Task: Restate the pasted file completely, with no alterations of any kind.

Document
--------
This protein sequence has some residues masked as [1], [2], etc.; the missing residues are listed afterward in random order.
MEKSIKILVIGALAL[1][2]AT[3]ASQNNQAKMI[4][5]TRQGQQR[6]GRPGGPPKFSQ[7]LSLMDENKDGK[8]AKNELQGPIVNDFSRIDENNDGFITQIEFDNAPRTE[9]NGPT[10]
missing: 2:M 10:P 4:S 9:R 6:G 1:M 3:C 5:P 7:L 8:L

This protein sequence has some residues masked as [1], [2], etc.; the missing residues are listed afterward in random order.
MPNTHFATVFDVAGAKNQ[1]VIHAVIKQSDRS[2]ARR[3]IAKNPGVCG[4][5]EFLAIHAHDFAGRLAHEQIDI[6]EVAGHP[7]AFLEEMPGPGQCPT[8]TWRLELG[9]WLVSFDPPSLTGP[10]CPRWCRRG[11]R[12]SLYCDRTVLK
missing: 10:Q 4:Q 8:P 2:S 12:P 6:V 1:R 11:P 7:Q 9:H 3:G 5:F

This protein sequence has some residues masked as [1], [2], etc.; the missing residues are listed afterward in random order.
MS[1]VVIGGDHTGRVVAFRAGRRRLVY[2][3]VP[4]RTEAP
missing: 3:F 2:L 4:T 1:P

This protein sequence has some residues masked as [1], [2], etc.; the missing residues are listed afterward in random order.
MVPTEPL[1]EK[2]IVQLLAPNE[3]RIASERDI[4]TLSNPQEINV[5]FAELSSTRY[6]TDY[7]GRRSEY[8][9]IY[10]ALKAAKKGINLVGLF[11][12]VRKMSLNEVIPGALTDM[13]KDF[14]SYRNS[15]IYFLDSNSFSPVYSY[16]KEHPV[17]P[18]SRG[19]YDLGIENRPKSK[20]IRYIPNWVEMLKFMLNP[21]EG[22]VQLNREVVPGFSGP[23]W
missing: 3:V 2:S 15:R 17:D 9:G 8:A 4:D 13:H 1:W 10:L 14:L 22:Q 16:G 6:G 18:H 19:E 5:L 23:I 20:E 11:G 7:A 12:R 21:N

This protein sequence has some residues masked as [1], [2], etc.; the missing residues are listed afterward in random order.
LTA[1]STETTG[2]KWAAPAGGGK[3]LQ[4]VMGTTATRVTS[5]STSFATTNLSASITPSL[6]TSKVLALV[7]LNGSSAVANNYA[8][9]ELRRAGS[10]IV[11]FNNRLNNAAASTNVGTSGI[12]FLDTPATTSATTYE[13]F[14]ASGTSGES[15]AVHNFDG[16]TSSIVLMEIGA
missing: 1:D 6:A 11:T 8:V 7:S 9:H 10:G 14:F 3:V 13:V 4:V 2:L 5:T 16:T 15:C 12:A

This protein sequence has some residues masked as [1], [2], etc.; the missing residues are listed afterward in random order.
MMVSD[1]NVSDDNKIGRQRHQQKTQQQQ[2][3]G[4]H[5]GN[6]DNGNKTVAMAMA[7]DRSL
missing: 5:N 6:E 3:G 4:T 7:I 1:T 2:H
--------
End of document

This protein sequence has some residues masked as [1], [2], etc.; the missing residues are listed afterward in random order.
MEKSIKILVIGALAL[1][2]AT[3]ASQNNQAKMI[4][5]TRQGQQR[6]GRPGGPPKFSQ[7]LSLMDENKDGK[8]AKNELQGPIVNDFSRIDENNDGFITQIEFDNAPRTE[9]NGPT[10]
missing: 2:M 10:P 4:S 9:R 6:G 1:M 3:C 5:P 7:L 8:L

This protein sequence has some residues masked as [1], [2], etc.; the missing residues are listed afterward in random order.
MPNTHFATVFDVAGAKNQ[1]VIHAVIKQSDRS[2]ARR[3]IAKNPGVCG[4][5]EFLAIHAHDFAGRLAHEQIDI[6]EVAGHP[7]AFLEEMPGPGQCPT[8]TWRLELG[9]WLVSFDPPSLTGP[10]CPRWCRRG[11]R[12]SLYCDRTVLK
missing: 10:Q 4:Q 8:P 2:S 12:P 6:V 1:R 11:P 7:Q 9:H 3:G 5:F

This protein sequence has some residues masked as [1], [2], etc.; the missing residues are listed afterward in random order.
MS[1]VVIGGDHTGRVVAFRAGRRRLVY[2][3]VP[4]RTEAP
missing: 3:F 2:L 4:T 1:P

This protein sequence has some residues masked as [1], [2], etc.; the missing residues are listed afterward in random order.
MVPTEPL[1]EK[2]IVQLLAPNE[3]RIASERDI[4]TLSNPQEINV[5]FAELSSTRY[6]TDY[7]GRRSEY[8][9]IY[10]ALKAAKKGINLVGLF[11][12]VRKMSLNEVIPGALTDM[13]KDF[14]SYRNS[15]IYFLDSNSFSPVYSY[16]KEHPV[17]P[18]SRG[19]YDLGIENRPKSK[20]IRYIPNWVEMLKFMLNP[21]EG[22]VQLNREVVPGFSGP[23]W
missing: 3:V 2:S 15:R 17:D 9:G 8:A 4:D 13:H 1:W 10:L 14:L 22:Q 16:G 6:G 18:H 19:E 5:L 23:I 20:E 11:G 7:A 12:R 21:N

This protein sequence has some residues masked as [1], [2], etc.; the missing residues are listed afterward in random order.
LTA[1]STETTG[2]KWAAPAGGGK[3]LQ[4]VMGTTATRVTS[5]STSFATTNLSASITPSL[6]TSKVLALV[7]LNGSSAVANNYA[8][9]ELRRAGS[10]IV[11]FNNRLNNAAASTNVGTSGI[12]FLDTPATTSATTYE[13]F[14]ASGTSGES[15]AVHNFDG[16]TSSIVLMEIGA
missing: 1:D 6:A 11:T 8:V 7:S 9:H 10:G 14:F 3:V 13:V 4:V 2:L 5:T 16:T 15:C 12:A

This protein sequence has some residues masked as [1], [2], etc.; the missing residues are listed afterward in random order.
MMVSD[1]NVSDDNKIGRQRHQQKTQQQQ[2][3]G[4]H[5]GN[6]DNGNKTVAMAMA[7]DRSL
missing: 5:N 6:E 3:G 4:T 7:I 1:T 2:H